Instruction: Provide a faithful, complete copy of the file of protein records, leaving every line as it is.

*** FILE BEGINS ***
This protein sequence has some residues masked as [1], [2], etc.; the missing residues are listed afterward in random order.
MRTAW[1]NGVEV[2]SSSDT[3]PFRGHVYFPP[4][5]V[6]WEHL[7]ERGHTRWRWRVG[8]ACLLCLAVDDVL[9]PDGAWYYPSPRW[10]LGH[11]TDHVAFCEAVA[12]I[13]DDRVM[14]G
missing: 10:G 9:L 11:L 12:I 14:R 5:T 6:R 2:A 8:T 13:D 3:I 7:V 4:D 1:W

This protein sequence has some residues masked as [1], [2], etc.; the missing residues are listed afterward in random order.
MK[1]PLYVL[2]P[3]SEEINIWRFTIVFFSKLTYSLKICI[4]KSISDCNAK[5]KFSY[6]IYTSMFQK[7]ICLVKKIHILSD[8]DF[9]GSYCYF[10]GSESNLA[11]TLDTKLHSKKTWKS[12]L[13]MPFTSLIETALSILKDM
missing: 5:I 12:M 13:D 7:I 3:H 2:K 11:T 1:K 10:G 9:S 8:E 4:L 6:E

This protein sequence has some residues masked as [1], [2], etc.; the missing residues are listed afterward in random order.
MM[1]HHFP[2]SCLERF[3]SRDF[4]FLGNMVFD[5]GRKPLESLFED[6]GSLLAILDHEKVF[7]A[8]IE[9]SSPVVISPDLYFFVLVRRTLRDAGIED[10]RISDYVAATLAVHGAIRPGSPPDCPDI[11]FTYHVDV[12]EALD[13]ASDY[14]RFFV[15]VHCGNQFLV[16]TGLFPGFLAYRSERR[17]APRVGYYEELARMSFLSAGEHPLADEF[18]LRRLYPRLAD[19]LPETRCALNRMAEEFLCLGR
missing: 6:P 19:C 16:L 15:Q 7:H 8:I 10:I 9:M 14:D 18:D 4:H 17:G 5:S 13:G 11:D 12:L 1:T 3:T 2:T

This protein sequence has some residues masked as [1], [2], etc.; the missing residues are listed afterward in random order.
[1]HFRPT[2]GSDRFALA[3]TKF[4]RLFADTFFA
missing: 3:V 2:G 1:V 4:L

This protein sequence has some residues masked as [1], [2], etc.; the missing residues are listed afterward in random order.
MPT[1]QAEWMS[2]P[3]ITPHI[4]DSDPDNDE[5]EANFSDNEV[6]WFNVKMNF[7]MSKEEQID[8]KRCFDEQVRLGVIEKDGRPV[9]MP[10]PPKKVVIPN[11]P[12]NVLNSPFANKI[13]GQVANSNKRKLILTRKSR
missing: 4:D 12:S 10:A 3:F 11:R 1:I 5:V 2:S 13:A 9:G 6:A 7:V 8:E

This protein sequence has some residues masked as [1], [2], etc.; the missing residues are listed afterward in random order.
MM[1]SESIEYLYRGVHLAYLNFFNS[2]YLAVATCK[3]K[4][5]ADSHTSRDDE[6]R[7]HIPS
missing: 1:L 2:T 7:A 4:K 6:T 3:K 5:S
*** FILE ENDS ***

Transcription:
This protein sequence has some residues masked as [1], [2], etc.; the missing residues are listed afterward in random order.
MRTAW[1]NGVEV[2]SSSDT[3]PFRGHVYFPP[4][5]V[6]WEHL[7]ERGHTRWRWRVG[8]ACLLCLAVDDVL[9]PDGAWYYPSPRW[10]LGH[11]TDHVAFCEAVA[12]I[13]DDRVM[14]G
missing: 10:G 9:L 11:L 12:I 14:R 5:T 6:R 2:A 8:T 13:D 3:I 7:V 4:D 1:W

This protein sequence has some residues masked as [1], [2], etc.; the missing residues are listed afterward in random order.
MK[1]PLYVL[2]P[3]SEEINIWRFTIVFFSKLTYSLKICI[4]KSISDCNAK[5]KFSY[6]IYTSMFQK[7]ICLVKKIHILSD[8]DF[9]GSYCYF[10]GSESNLA[11]TLDTKLHSKKTWKS[12]L[13]MPFTSLIETALSILKDM
missing: 5:I 12:M 13:D 7:I 3:H 2:K 11:T 1:K 10:G 9:S 8:E 4:L 6:E

This protein sequence has some residues masked as [1], [2], etc.; the missing residues are listed afterward in random order.
MM[1]HHFP[2]SCLERF[3]SRDF[4]FLGNMVFD[5]GRKPLESLFED[6]GSLLAILDHEKVF[7]A[8]IE[9]SSPVVISPDLYFFVLVRRTLRDAGIED[10]RISDYVAATLAVHGAIRPGSPPDCPDI[11]FTYHVDV[12]EALD[13]ASDY[14]RFFV[15]VHCGNQFLV[16]TGLFPGFLAYRSERR[17]APRVGYYEELARMSFLSAGEHPLADEF[18]LRRLYPRLAD[19]LPETRCALNRMAEEFLCLGR
missing: 6:P 19:C 16:L 15:Q 7:H 8:I 10:I 9:M 14:D 18:D 4:H 17:G 5:S 13:G 11:D 12:L 1:T 3:T 2:T

This protein sequence has some residues masked as [1], [2], etc.; the missing residues are listed afterward in random order.
[1]HFRPT[2]GSDRFALA[3]TKF[4]RLFADTFFA
missing: 3:V 2:G 1:V 4:L

This protein sequence has some residues masked as [1], [2], etc.; the missing residues are listed afterward in random order.
MPT[1]QAEWMS[2]P[3]ITPHI[4]DSDPDNDE[5]EANFSDNEV[6]WFNVKMNF[7]MSKEEQID[8]KRCFDEQVRLGVIEKDGRPV[9]MP[10]PPKKVVIPN[11]P[12]NVLNSPFANKI[13]GQVANSNKRKLILTRKSR
missing: 4:D 12:S 10:A 3:F 11:R 1:I 5:V 2:S 13:A 9:G 6:A 7:V 8:E

This protein sequence has some residues masked as [1], [2], etc.; the missing residues are listed afterward in random order.
MM[1]SESIEYLYRGVHLAYLNFFNS[2]YLAVATCK[3]K[4][5]ADSHTSRDDE[6]R[7]HIPS
missing: 1:L 2:T 7:A 4:K 6:T 3:K 5:S